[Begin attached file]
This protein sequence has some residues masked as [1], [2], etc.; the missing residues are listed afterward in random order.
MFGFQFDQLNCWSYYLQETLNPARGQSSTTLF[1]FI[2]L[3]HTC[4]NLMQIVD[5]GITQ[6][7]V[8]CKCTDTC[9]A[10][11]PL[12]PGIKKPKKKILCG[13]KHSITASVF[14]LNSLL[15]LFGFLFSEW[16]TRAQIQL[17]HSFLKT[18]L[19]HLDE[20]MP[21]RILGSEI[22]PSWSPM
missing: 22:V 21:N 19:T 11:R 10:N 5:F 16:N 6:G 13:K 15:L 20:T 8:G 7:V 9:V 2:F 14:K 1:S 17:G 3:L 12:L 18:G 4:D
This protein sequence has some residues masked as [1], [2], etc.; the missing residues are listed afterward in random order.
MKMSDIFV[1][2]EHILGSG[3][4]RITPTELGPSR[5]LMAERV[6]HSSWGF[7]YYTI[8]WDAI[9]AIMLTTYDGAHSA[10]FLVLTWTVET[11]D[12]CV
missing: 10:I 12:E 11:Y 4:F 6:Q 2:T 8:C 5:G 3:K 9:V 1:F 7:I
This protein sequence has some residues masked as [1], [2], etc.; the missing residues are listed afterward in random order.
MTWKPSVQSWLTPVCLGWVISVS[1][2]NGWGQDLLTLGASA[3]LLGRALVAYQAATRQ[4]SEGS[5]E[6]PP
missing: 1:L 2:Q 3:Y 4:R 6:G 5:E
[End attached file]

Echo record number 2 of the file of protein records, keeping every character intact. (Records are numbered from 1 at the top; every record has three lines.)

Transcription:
This protein sequence has some residues masked as [1], [2], etc.; the missing residues are listed afterward in random order.
MKMSDIFV[1][2]EHILGSG[3][4]RITPTELGPSR[5]LMAERV[6]HSSWGF[7]YYTI[8]WDAI[9]AIMLTTYDGAHSA[10]FLVLTWTVET[11]D[12]CV
missing: 10:I 12:E 11:Y 4:F 6:Q 2:T 8:C 5:G 3:K 9:V 1:F 7:I